Yearbook Created For Young Gun Violence Victims
Ms. Johnson does not know exactly where her son’s yearbook is currently located and she does not care to find out, but inside this book, she knows that her son, Kedrick, her son she would never see, is smiling amidst the gallery of portraits.
Several weeks before Kedrick was to graduate from Elmont High School in 2010, he was shot to death outside a party in the Springfield Gardens neighborhood of Queens. He was just 17, and was bound for St. John’s to take his shot at the University.
Since then, graduation season, has served as a reminder of Kedrick’s killing, but this year Ms. Johnson is hoping it might that it might also bring some attention to the primary issue which led to her son’s killing.
She and other parents of children killed by gun violence joined together in an organization called New Yorkers Against Gun Violence to create a yearbook that is meant to draw attention to the toll of gun violence on young people.
The yearbook, with a digital version available at signtheiryearbook.com, is filled with the stories, memories and photographs of young gun violence victims and as well serve as a petition, with more than 2300 person signed, for universal firearm background checks, which their group plans to lobby to Congress this fall..
The issue of gun violence became so political that we sometimes forget that it is also personal said Ms. Johnson. She added that gun control policies forgot about the loved ones, who they have lost and the lives we have to piece back together.
The yearbook features stories of children who were killed in firearm-related episodes between 1999 and 2014 in the United States. For this release it includes only a sheer amount of 11 stories, out of these 31,104 children.
Among the statistical figures come 1,111 victims from New York. And thus with the passage of the SAFE Act, signed by Gov. Andrew M. Cuomo, in 2013, New York had some of the toughest gun control laws in the country – an expanded ban on assault weapons and high-capacity magazines, broader background checks, and stiffer penalties for people gun-related or linked crimes.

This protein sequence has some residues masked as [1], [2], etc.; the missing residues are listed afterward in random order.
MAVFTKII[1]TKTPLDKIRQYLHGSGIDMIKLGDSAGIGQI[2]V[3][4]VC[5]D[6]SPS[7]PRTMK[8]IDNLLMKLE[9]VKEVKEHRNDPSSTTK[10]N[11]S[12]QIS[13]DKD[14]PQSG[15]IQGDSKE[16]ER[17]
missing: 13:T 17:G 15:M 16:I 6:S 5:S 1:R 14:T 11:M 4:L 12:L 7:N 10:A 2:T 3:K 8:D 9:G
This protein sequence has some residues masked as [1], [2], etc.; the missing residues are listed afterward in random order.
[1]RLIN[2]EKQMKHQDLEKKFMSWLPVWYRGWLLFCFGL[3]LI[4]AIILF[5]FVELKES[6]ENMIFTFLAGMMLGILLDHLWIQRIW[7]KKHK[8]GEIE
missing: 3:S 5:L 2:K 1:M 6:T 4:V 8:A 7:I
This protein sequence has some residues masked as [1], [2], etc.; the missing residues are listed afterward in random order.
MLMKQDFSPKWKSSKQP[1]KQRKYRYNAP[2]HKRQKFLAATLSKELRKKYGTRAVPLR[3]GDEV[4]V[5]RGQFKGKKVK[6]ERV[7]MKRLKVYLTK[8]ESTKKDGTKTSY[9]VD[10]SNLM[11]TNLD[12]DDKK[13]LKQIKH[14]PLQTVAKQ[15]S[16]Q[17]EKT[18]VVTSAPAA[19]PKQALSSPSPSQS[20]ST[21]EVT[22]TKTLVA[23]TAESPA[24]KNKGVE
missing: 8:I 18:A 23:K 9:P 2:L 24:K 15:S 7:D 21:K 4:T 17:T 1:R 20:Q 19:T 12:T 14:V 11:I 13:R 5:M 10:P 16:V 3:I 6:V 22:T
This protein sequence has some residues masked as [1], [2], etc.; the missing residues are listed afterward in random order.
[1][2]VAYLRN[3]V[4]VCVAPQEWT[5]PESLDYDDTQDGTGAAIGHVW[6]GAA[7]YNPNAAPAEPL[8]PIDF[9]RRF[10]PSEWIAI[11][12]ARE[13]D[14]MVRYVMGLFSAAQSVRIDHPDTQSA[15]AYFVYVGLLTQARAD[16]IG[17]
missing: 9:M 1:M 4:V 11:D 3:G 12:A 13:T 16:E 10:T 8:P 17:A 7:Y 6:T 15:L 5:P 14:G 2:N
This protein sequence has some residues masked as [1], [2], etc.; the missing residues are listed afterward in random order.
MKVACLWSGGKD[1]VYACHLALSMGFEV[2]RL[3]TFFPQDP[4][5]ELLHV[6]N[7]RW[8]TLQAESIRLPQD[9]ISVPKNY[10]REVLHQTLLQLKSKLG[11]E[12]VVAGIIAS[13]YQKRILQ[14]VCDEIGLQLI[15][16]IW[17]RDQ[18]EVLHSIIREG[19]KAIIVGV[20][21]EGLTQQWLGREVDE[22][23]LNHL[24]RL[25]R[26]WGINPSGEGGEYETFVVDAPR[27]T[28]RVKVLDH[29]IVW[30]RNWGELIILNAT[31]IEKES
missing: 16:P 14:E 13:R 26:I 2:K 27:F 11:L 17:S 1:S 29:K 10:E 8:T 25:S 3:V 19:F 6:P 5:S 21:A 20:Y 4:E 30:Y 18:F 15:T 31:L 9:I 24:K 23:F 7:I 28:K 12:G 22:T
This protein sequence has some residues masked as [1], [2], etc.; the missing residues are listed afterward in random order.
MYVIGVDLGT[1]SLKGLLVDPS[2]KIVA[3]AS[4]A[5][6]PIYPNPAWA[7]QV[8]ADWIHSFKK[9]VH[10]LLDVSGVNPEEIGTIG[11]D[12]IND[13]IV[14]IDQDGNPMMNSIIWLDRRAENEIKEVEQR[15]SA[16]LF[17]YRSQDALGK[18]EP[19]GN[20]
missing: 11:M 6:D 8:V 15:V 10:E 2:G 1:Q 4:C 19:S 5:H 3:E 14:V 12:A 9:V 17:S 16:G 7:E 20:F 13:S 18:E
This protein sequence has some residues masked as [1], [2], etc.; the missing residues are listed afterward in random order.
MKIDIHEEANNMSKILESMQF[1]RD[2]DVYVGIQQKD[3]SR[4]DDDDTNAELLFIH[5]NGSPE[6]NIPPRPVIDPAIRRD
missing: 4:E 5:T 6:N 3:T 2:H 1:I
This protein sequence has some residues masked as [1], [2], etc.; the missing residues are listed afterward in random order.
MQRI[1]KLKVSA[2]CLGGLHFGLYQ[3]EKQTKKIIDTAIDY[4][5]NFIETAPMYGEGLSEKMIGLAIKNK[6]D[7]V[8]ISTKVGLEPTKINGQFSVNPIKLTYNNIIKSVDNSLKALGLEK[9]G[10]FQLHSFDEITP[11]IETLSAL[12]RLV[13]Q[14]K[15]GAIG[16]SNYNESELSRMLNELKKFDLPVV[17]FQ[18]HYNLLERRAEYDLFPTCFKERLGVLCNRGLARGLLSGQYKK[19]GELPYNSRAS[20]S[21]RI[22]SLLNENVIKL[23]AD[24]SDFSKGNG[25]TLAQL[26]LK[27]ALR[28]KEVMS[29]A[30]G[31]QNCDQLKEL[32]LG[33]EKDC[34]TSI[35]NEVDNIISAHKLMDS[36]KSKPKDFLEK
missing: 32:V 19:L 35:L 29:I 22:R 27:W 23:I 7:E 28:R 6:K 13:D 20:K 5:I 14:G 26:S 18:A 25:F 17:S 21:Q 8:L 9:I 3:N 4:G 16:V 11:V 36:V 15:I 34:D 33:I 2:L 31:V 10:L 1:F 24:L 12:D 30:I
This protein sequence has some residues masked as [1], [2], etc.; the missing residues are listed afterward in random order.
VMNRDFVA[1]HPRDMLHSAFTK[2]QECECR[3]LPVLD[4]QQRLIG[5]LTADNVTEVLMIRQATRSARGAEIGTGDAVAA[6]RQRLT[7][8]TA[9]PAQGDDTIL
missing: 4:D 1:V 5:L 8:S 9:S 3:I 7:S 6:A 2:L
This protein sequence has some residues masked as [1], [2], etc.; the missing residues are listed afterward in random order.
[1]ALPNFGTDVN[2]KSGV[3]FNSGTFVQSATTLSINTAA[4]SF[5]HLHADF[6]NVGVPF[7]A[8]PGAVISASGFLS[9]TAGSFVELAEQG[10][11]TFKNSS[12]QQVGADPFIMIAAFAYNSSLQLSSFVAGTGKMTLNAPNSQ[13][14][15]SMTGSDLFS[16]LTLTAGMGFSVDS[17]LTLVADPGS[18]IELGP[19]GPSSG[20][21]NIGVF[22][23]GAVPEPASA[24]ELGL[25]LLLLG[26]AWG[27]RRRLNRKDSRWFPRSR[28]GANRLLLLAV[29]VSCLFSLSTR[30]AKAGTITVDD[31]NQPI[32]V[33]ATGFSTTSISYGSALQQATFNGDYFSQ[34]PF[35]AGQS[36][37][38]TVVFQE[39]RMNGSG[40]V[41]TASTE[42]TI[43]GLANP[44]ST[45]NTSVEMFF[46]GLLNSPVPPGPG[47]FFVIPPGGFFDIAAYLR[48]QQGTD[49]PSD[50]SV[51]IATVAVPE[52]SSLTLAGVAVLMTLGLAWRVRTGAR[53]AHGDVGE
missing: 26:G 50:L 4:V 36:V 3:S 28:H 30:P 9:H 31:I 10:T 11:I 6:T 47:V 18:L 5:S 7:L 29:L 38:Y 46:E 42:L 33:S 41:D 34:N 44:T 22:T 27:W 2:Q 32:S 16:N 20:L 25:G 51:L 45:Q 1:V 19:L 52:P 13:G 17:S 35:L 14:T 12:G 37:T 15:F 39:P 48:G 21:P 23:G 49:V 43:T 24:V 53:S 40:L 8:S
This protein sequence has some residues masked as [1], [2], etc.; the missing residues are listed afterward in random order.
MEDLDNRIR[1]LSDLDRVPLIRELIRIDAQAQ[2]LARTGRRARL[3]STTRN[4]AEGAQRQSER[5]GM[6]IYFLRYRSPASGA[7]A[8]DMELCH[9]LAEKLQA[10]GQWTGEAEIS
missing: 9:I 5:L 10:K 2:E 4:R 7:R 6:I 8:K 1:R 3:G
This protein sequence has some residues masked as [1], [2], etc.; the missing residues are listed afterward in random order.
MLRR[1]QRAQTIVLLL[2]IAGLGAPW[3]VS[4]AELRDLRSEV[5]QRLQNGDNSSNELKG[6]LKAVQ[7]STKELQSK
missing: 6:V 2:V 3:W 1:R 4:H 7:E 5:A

But without comprehensive federal legislation, firearms are still regularly transported into New York from states with lighter standards. Before the week of the massacre in Orlando, where 49 people were killed at a nightclub, with congressional Democrats redoubling their efforts to enact more stringent gun control laws, still several mass shootings have occurred.
Leah Gunn Barrett, executive director of New Yorkers Against Gun Violence said that their group would like a response coming from the federal level, they same way that they had the response from New York.
She hopes that every story in their yearbook, by flipping through the page of the profiles of the young people killed and as well all the narratives of their lost potentials will move the Congress to actually do something.
The pages of the yearbook include profiles of Alphonza C. Bryant III, a 17-year-old honor student from the Bronx, who was killed months before of his graduation in 2013 by some gang members who have mistaken him for someone else;
Nicholas Naumkin, a 12-year-old from Saratoga Springs, and is known for giving his allowance to charity, was accidentally killed by a friend playing with the friend’s father’s gun in 2010;
and Michael Graham, a 13-year-old from Brewster, who used his father’s gun to commit suicide in 2013.
This advocacy of pushing for stricter gun control laws has served as a form of therapy for Natasha Christopher. Her son Akeal, who aspire to be a train engineer, was shot in the head in Bushwick, Brooklyn, in June 2012, while he was walking to his friend’s house. He died on his 15th birthday.
Ms. Christopher is now a full-time volunteer for gun-control organizations and shares her painful sorrows as many as a dozen times a week.
While everyone else is preparing for both prom and graduation, and here she is, putting together a candlelight vigil for her boy,
“This is my life now. I’ve turned my pain into action,” Ms. Christopher added.
Now she is just looking forward to Rashawn’s, her younger son’s graduation in a few years, she said. She prays nothing similar to that of Akeal’s happen to him (Rashawn) before that day.